Famed New York cultural and community center The 92nd Street Y is offering full refunds and an apology to all those who attended a recent interview with comedian, novelist, movie star, and all-around legend Steve Martin. What did he do? Spit at the audience? Fall asleep in the middle of the interview? Drop an insulting reference to Alice Walker?
Nope. He just wasn’t funny enough.
Martin and his interviewer, Deborah Solomon (a writer for The New York Times Magazine), made the mistake of talking more about art than about comedy, and the Y’s audience apparently took a dim view of that choice — although one might reasonably expect an audience of New Yorkers who have the inclination, let alone the discretionary income, to spend fifty bucks on an evening at the 92nd Street Y to have even a manqué’s interest in the subject of art. Particularly when the interviewee is a well-known art collector who has just come out with a new novel about…art.
Apparently, viewers watching the conversation via closed-circuit TV around the country sent in a flurry of emails complaining that the conversation was too art-focused (read: boring). A note was duly handed to the interviewer to get onto the comedy, stat. (Martin later said that this was “a little like an actor responding in Act III to an audience’s texts to ‘shorten the soliloquies.’ ”) Solomon gave the audience a chance to address Martin directly, and he politely fielded about seven questions from the floor about his film and TV career. Neither Solomon nor Martin knew they had disgraced the Y until after the fact, when Sol Adler, the center’s executive director, sent out the following message to ticket-holders:
We acknowledge that last night’s event with Steve Martin did not meet the standard of excellence that you have come to expect from 92nd St. Y. We planned for a more comprehensive discussion and we, too, were disappointed with the evening. We will be mailing you a $50 certificate for each ticket you purchased to last night’s event. The gift certificate can be used toward future 92Y events, pending availability.
Solomon is peeved. Yesterday, she said:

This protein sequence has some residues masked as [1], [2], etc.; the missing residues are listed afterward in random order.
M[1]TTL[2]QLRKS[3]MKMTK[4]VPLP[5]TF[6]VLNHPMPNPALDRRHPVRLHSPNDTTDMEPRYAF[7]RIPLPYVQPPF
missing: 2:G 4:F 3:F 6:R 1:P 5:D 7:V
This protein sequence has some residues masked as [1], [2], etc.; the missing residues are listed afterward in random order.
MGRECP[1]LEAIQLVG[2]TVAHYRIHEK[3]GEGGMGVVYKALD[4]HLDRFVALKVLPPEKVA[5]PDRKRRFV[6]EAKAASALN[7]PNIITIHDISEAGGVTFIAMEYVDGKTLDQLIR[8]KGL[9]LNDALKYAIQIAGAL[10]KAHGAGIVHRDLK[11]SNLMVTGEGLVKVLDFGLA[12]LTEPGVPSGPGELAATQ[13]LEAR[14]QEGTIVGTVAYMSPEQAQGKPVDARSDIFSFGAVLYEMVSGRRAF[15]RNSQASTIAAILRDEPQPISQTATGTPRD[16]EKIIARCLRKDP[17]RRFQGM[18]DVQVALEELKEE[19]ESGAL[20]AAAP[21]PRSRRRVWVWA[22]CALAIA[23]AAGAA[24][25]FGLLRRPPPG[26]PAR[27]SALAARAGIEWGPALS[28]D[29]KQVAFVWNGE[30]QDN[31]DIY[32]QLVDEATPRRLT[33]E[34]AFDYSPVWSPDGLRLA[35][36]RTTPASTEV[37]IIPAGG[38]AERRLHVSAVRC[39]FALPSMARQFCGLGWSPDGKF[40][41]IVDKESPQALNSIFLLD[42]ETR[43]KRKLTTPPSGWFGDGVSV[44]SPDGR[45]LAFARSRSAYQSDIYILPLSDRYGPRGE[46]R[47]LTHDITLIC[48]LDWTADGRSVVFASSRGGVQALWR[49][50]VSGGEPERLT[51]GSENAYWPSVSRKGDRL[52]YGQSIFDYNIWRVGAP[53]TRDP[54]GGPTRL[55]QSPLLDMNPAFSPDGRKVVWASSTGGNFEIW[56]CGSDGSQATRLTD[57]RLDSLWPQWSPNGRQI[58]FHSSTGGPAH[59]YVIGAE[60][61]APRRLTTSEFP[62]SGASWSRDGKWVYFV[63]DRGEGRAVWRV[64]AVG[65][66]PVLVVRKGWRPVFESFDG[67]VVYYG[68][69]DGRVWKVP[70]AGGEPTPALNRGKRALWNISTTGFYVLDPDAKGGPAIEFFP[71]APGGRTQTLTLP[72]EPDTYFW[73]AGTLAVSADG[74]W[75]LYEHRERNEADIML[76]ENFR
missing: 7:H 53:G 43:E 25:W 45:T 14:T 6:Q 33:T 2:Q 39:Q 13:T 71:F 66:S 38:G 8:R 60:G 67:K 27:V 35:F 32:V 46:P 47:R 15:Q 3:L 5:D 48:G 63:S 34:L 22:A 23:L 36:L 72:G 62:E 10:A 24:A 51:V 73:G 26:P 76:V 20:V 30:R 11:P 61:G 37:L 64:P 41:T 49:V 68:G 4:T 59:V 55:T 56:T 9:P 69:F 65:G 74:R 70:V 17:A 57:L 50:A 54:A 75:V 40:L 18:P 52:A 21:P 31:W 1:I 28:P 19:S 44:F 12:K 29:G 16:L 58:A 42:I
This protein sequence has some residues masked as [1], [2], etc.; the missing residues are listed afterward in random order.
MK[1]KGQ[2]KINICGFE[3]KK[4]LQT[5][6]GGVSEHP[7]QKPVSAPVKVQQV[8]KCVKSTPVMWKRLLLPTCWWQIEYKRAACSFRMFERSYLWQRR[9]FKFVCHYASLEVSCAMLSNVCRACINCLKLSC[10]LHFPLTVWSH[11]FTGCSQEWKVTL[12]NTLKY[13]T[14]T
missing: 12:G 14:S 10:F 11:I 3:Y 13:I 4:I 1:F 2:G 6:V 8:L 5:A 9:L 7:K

Frankly, you would think that an audience in New York, at the 92nd Street Y, would be interested in hearing about art and artists. I had no idea that the Y programmers wanted me to talk to Steve instead on what it’s like to host the Oscars or appear in ‘It’s Complicated’ with Alec Baldwin. I think the Y, which is supposedly a champion of the arts, has behaved very crassly and is reinforcing the most philistine aspects of a culture that values celebrity and award shows over art.
See, that’s the thing, though. Martin sold the place out because our culture, even highbrow New York arty culture, values celebrity (and juicy stories about same; the more the better). It was probably a little silly to pretend that it didn’t. But going so far as to refund the tickets?
Martin himself, who is surely the classiest guy ever to appear regularly in public with a fake arrow through his head, called the refund “discourteous,” but beyond that doesn’t seem particularly bothered. (He pointed out that “As for the Y’s standard of excellence, it can’t be that high because this is the second time I’ve appeared there.”)
I don’t know. On the one hand, there’s something refreshing about a bunch of allegedly art-loving New Yorkers admitting they’d rather be amused than edified. On the other hand, when you buy a ticket to something, you risk not liking it. It happens. In fact, unless I’m much mistaken, it happens all the time. This episode strikes me as a weird new strain of pandering and a bit of a dodgy precedent at that.
Although I’d love my ten bucks back for There Will Be Blood.